Keeping an Eye on Cully Stimson

The Washington Post in this great editorial took Cully Stimson to task Friday. Stimson is the deputy assistant secretary of defense for detainee affairs.

" MOST AMERICANS understand that legal representation for the accused is one of the core principles of the American way. Not, it seems, Cully Stimson, deputy assistant secretary of defense for detainee affairs. In a repellent interview yesterday with Federal News Radio, Mr. Stimson brought up, unprompted, the number of major U.S. law firms that have helped represent detainees at Guantanamo Bay."

"....Mr. Stimson proceeded to reel off the names of these firms, adding, 'I think, quite honestly, when corporate CEOs see that those firms are representing the very terrorists who hit their bottom line back in 2001, those CEOs are going to make those law firms choose between representing terrorists or representing reputable firms, and I think that is going to have major play in the next few weeks. And we want to watch that play out.'"

Stimson hinted at nefarious connections, rather than a desire to do pro bono work, as the firms' motives:

Asked who was paying the firms, Mr. Stimson hinted of dark doings. "It's not clear, is it?" he said. "Some will maintain that they are doing it out of the goodness of their heart, that they're doing it pro bono, and I suspect they are; others are receiving monies from who knows where, and I'd be curious to have them explain that."

The WaPo editorial rightfully calls Stimson's comments "crude" and "offensive." The point is this:

"But it's offensive -- shocking, to use his word -- that Mr. Stimson, a lawyer, would argue that law firms are doing anything other than upholding the highest ethical traditions of the bar by taking on the most unpopular of defendants. It's shocking that he would seemingly encourage the firms' corporate clients to pressure them to drop this work. And it's shocking -- though perhaps not surprising -- that this is the person the administration has chosen to oversee detainee policy at Guantanamo."

The New York Times Saturday has this editorial castigating Stimson. It begins:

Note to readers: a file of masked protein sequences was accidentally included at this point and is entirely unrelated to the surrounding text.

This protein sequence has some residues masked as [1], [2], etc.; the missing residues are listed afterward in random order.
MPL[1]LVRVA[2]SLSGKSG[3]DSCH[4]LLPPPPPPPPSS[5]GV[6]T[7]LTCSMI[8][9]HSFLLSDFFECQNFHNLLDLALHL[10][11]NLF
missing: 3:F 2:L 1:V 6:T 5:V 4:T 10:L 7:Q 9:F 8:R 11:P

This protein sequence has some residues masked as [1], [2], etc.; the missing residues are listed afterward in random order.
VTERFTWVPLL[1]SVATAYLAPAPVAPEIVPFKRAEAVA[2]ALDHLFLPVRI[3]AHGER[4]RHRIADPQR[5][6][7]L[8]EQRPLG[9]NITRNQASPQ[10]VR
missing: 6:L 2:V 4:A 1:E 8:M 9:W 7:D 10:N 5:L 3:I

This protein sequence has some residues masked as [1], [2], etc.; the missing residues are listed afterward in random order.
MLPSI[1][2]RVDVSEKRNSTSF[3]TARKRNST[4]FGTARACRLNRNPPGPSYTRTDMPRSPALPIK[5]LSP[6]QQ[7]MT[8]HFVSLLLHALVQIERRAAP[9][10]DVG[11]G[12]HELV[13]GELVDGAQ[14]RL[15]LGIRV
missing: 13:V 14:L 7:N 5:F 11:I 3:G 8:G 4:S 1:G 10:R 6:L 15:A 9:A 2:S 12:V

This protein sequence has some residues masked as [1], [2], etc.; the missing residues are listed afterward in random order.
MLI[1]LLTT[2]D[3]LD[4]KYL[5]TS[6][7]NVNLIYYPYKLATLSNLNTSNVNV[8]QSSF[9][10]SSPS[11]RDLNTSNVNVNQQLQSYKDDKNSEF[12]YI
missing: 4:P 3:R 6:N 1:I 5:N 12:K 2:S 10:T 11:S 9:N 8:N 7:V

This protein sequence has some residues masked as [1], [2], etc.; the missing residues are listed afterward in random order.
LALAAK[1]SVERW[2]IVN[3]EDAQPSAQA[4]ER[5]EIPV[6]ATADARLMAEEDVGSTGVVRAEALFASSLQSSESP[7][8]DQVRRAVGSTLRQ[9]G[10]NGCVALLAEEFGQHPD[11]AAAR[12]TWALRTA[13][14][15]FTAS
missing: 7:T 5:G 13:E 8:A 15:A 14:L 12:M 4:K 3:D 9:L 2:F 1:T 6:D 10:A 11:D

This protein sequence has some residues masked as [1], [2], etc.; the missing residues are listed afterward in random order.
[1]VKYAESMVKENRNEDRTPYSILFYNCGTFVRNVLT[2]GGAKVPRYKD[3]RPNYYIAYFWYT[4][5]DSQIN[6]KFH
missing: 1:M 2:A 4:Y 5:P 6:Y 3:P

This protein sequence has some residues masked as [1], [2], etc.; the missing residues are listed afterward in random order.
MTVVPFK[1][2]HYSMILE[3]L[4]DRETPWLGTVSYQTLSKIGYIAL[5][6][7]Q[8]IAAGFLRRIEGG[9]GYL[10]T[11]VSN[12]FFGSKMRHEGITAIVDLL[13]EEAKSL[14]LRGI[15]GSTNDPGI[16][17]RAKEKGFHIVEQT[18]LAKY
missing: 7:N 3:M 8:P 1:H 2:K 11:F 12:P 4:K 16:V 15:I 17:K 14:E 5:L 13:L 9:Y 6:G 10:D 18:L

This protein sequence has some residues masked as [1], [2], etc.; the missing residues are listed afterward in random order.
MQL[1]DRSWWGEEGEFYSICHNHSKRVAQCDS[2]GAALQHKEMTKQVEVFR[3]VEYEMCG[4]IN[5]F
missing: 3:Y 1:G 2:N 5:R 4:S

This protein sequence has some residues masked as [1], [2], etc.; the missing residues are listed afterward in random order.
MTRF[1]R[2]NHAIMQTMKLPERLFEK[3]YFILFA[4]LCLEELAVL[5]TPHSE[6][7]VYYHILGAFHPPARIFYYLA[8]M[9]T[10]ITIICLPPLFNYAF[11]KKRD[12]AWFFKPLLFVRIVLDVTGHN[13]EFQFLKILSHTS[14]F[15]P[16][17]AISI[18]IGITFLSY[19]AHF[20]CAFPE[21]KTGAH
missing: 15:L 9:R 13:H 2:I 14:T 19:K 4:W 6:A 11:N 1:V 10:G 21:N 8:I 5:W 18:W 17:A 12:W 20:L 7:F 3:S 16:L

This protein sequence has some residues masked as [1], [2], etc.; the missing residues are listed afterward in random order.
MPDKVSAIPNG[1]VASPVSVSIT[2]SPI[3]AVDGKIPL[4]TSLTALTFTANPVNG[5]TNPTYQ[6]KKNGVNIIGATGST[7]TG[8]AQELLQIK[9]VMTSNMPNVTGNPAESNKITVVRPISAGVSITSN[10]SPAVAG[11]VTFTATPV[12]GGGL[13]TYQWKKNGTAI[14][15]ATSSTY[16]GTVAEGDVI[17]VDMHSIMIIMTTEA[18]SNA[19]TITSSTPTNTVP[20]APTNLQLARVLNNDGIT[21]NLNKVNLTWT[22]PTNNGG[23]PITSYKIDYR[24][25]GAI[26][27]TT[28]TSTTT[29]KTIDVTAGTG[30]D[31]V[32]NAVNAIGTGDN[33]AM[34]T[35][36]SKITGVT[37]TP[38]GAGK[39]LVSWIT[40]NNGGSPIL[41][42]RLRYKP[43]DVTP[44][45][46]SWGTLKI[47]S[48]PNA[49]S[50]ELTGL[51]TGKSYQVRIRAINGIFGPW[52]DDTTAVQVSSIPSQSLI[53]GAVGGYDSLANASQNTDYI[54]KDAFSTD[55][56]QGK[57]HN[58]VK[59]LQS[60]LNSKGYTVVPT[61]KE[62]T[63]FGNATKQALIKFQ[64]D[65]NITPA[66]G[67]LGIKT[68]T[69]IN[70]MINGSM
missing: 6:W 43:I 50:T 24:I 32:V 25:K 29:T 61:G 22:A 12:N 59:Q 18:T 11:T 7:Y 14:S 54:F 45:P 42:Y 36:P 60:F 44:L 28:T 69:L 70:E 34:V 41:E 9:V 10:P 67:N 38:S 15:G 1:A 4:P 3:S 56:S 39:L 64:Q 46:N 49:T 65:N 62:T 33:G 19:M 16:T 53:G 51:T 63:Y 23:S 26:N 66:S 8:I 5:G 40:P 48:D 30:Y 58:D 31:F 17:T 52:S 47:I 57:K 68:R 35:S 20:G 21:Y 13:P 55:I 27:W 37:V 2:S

"No one who has followed President Bush's policies on detainees should be surprised when a member of his team scorns American notions of justice. But even by that low standard, the administration's new attack on lawyers who dare to give those prisoners the meager representation permitted them is contemptible."

Discussing the same Stimson Federal News Radio interview, the New York Times opines,

"The interview was a greatest-hits remix of Bush administration nonsense about Guantánamo, including Mr. Stimson's message to corporate executives that lawyers "are representing the very terrorists who hit their bottom line in 2001." The only terrorists at Guantánamo associated with 9/11 were transferred there recently after being held for years in secret C.I.A. prisons where no lawyer could enter." "Not only do we find Mr. Stimson's threats appalling, we differ with him about 9/11. The tragedy and crime of that day was that thousands of innocents were slaughtered -- not that it hurt some companies' profit margins. "

We all need to keep an eye on Cully Stimson.

Every person deprived of liberty or charged with a crime in the United States is entitled to competent counsel. If they can't afford counsel, counsel can be appointed. Under the Criminal Justice Act, these lawyers work for very reduced rates. But, Guantanamo is not in the United States, and the Government believes the right to free civilian court-appointed counsel does not apply to the detainees facing trial by military commission. The lawyers representing the Guantanamo detainees are mostly doing it pro bono, because the lawyers know it's the right thing to do. Large firms have allowed their associates to spend hundreds of hours on these cases, because they believe in the bedrock presumption of our criminal justice system, that all persons are presumed innocent until after trial, should a judge or jury declare them guilty.

The private lawyers and law professors representing the Guantanamo detainees are performing among the best work our profession has to offer. They do it to preserve the fairness of the criminal justice system, the system they work in every day.

Think of justice as a three-legged stool. The Judge is one leg, the prosecutor another and defense counsel is the third leg. If you overly weaken any one party's authority to try the case and perform their designated role, the stool will fall over and collapse. Our system would come crumbling down.